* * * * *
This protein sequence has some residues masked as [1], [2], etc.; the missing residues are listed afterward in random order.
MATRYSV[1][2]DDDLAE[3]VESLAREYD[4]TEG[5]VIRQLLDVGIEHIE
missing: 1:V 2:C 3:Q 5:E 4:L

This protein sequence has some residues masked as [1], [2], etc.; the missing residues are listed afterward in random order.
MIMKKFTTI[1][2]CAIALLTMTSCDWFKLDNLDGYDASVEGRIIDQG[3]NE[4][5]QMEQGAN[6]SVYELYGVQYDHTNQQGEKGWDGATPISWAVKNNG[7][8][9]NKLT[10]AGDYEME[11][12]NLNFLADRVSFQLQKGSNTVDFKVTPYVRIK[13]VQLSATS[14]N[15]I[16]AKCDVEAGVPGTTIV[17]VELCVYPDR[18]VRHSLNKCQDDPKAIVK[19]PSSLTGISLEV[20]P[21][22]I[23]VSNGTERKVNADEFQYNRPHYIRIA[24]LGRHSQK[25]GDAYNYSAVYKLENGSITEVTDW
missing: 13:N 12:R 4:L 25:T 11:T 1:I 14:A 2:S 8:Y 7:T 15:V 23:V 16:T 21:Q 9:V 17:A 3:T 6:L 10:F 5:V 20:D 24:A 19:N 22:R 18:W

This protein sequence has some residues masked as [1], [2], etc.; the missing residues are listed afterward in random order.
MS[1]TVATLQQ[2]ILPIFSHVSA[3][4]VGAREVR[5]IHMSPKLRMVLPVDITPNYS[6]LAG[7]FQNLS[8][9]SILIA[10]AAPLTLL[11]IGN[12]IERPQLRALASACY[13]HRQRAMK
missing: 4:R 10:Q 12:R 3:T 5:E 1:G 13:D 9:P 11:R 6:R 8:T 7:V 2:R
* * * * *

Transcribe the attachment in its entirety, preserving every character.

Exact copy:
This protein sequence has some residues masked as [1], [2], etc.; the missing residues are listed afterward in random order.
MATRYSV[1][2]DDDLAE[3]VESLAREYD[4]TEG[5]VIRQLLDVGIEHIE
missing: 1:V 2:C 3:Q 5:E 4:L

This protein sequence has some residues masked as [1], [2], etc.; the missing residues are listed afterward in random order.
MIMKKFTTI[1][2]CAIALLTMTSCDWFKLDNLDGYDASVEGRIIDQG[3]NE[4][5]QMEQGAN[6]SVYELYGVQYDHTNQQGEKGWDGATPISWAVKNNG[7][8][9]NKLT[10]AGDYEME[11][12]NLNFLADRVSFQLQKGSNTVDFKVTPYVRIK[13]VQLSATS[14]N[15]I[16]AKCDVEAGVPGTTIV[17]VELCVYPDR[18]VRHSLNKCQDDPKAIVK[19]PSSLTGISLEV[20]P[21][22]I[23]VSNGTERKVNADEFQYNRPHYIRIA[24]LGRHSQK[25]GDAYNYSAVYKLENGSITEVTDW
missing: 13:N 12:R 4:L 25:T 11:T 1:I 14:A 2:S 8:Y 7:T 15:V 23:V 16:T 21:Q 9:V 17:A 3:T 6:L 10:F 5:V 20:D 24:A 19:N 22:R 18:W

This protein sequence has some residues masked as [1], [2], etc.; the missing residues are listed afterward in random order.
MS[1]TVATLQQ[2]ILPIFSHVSA[3][4]VGAREVR[5]IHMSPKLRMVLPVDITPNYS[6]LAG[7]FQNLS[8][9]SILIA[10]AAPLTLL[11]IGN[12]IERPQLRALASACY[13]HRQRAMK
missing: 4:R 10:Q 12:R 3:T 5:E 1:G 13:D 9:P 11:R 6:R 8:T 7:V 2:R